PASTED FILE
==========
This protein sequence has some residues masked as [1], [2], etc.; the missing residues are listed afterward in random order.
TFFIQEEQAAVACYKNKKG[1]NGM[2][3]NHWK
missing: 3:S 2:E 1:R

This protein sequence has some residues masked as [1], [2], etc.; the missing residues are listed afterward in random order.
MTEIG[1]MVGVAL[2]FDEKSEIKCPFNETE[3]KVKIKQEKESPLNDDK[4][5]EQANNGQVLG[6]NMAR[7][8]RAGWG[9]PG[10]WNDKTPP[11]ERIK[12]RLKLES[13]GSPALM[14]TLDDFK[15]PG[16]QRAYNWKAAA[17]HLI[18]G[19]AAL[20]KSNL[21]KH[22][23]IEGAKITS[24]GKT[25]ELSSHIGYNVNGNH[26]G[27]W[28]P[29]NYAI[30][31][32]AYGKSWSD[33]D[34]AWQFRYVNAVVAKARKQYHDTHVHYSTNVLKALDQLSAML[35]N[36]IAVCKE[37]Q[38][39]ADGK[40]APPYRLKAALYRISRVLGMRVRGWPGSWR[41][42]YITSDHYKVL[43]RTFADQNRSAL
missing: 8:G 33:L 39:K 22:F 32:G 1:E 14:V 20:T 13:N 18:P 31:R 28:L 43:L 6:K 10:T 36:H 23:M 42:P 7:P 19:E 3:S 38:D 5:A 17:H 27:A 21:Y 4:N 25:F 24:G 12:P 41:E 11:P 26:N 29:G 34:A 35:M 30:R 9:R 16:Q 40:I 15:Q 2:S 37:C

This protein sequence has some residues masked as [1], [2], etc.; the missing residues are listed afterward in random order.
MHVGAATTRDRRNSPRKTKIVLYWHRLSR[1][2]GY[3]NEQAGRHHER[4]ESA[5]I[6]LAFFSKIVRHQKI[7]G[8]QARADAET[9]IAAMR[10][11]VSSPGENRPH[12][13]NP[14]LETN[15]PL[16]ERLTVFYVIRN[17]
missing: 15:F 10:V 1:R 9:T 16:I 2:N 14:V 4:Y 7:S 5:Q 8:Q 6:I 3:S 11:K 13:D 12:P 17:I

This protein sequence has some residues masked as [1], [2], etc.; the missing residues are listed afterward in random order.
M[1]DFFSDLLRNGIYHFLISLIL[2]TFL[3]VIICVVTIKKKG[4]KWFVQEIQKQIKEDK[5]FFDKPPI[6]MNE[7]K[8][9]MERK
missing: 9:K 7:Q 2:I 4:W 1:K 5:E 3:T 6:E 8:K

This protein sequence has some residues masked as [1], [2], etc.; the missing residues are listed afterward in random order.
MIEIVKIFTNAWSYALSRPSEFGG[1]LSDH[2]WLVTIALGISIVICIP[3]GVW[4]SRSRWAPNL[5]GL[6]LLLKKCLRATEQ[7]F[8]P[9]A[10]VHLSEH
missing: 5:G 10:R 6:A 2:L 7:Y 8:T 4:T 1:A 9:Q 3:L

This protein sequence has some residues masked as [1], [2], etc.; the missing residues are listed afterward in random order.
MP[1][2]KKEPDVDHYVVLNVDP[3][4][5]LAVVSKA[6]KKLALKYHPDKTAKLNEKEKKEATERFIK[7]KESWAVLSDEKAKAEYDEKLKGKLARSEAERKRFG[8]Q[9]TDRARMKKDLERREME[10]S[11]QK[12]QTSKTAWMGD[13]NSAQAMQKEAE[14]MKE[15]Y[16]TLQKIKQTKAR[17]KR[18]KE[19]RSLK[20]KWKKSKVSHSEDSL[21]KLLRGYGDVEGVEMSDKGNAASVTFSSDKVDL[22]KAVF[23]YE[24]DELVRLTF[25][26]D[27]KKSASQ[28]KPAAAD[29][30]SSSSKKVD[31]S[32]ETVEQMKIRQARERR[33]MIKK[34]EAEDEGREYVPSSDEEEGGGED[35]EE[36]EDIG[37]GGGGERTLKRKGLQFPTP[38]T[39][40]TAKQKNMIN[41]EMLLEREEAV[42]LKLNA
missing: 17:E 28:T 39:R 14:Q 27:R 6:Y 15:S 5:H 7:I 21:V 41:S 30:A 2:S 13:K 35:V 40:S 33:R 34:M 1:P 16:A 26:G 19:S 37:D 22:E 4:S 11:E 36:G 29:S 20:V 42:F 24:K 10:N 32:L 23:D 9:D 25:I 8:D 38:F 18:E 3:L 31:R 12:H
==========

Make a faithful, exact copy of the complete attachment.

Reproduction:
This protein sequence has some residues masked as [1], [2], etc.; the missing residues are listed afterward in random order.
TFFIQEEQAAVACYKNKKG[1]NGM[2][3]NHWK
missing: 3:S 2:E 1:R

This protein sequence has some residues masked as [1], [2], etc.; the missing residues are listed afterward in random order.
MTEIG[1]MVGVAL[2]FDEKSEIKCPFNETE[3]KVKIKQEKESPLNDDK[4][5]EQANNGQVLG[6]NMAR[7][8]RAGWG[9]PG[10]WNDKTPP[11]ERIK[12]RLKLES[13]GSPALM[14]TLDDFK[15]PG[16]QRAYNWKAAA[17]HLI[18]G[19]AAL[20]KSNL[21]KH[22][23]IEGAKITS[24]GKT[25]ELSSHIGYNVNGNH[26]G[27]W[28]P[29]NYAI[30][31][32]AYGKSWSD[33]D[34]AWQFRYVNAVVAKARKQYHDTHVHYSTNVLKALDQLSAML[35]N[36]IAVCKE[37]Q[38][39]ADGK[40]APPYRLKAALYRISRVLGMRVRGWPGSWR[41][42]YITSDHYKVL[43]RTFADQNRSAL
missing: 8:G 33:L 39:K 22:F 32:G 1:E 14:V 20:T 13:N 18:P 31:R 28:L 43:L 6:K 10:T 36:H 23:M 42:P 7:P 19:E 3:S 38:D 5:A 17:H 27:A 21:Y 4:N 25:F 24:G 12:P 41:E 11:P 26:N 29:G 34:A 35:M 30:R 9:R 16:Q 40:I 15:Q 2:S 37:C

This protein sequence has some residues masked as [1], [2], etc.; the missing residues are listed afterward in random order.
MHVGAATTRDRRNSPRKTKIVLYWHRLSR[1][2]GY[3]NEQAGRHHER[4]ESA[5]I[6]LAFFSKIVRHQKI[7]G[8]QARADAET[9]IAAMR[10][11]VSSPGENRPH[12][13]NP[14]LETN[15]PL[16]ERLTVFYVIRN[17]
missing: 15:F 10:V 1:R 9:T 16:I 2:N 14:V 4:Y 7:S 5:Q 8:Q 6:I 3:S 11:K 13:D 12:P 17:I

This protein sequence has some residues masked as [1], [2], etc.; the missing residues are listed afterward in random order.
M[1]DFFSDLLRNGIYHFLISLIL[2]TFL[3]VIICVVTIKKKG[4]KWFVQEIQKQIKEDK[5]FFDKPPI[6]MNE[7]K[8][9]MERK
missing: 9:K 7:Q 2:I 4:W 1:K 5:E 3:T 6:E 8:K

This protein sequence has some residues masked as [1], [2], etc.; the missing residues are listed afterward in random order.
MIEIVKIFTNAWSYALSRPSEFGG[1]LSDH[2]WLVTIALGISIVICIP[3]GVW[4]SRSRWAPNL[5]GL[6]LLLKKCLRATEQ[7]F[8]P[9]A[10]VHLSEH
missing: 5:G 10:R 6:A 2:L 7:Y 8:T 4:T 1:A 9:Q 3:L

This protein sequence has some residues masked as [1], [2], etc.; the missing residues are listed afterward in random order.
MP[1][2]KKEPDVDHYVVLNVDP[3][4][5]LAVVSKA[6]KKLALKYHPDKTAKLNEKEKKEATERFIK[7]KESWAVLSDEKAKAEYDEKLKGKLARSEAERKRFG[8]Q[9]TDRARMKKDLERREME[10]S[11]QK[12]QTSKTAWMGD[13]NSAQAMQKEAE[14]MKE[15]Y[16]TLQKIKQTKAR[17]KR[18]KE[19]RSLK[20]KWKKSKVSHSEDSL[21]KLLRGYGDVEGVEMSDKGNAASVTFSSDKVDL[22]KAVF[23]YE[24]DELVRLTF[25][26]D[27]KKSASQ[28]KPAAAD[29][30]SSSSKKVD[31]S[32]ETVEQMKIRQARERR[33]MIKK[34]EAEDEGREYVPSSDEEEGGGED[35]EE[36]EDIG[37]GGGGERTLKRKGLQFPTP[38]T[39][40]TAKQKNMIN[41]EMLLEREEAV[42]LKLNA
missing: 17:E 28:T 39:R 14:Q 27:R 6:Y 15:S 5:H 7:I 21:V 41:S 30:A 2:S 13:K 35:V 40:S 33:R 34:M 1:P 16:A 26:G 19:S 37:D 22:E 4:S 11:E 36:G 29:S 20:V 42:F 24:K 10:N 32:L 23:D 9:D 25:I 8:D 38:F 18:E 3:L 31:R 12:H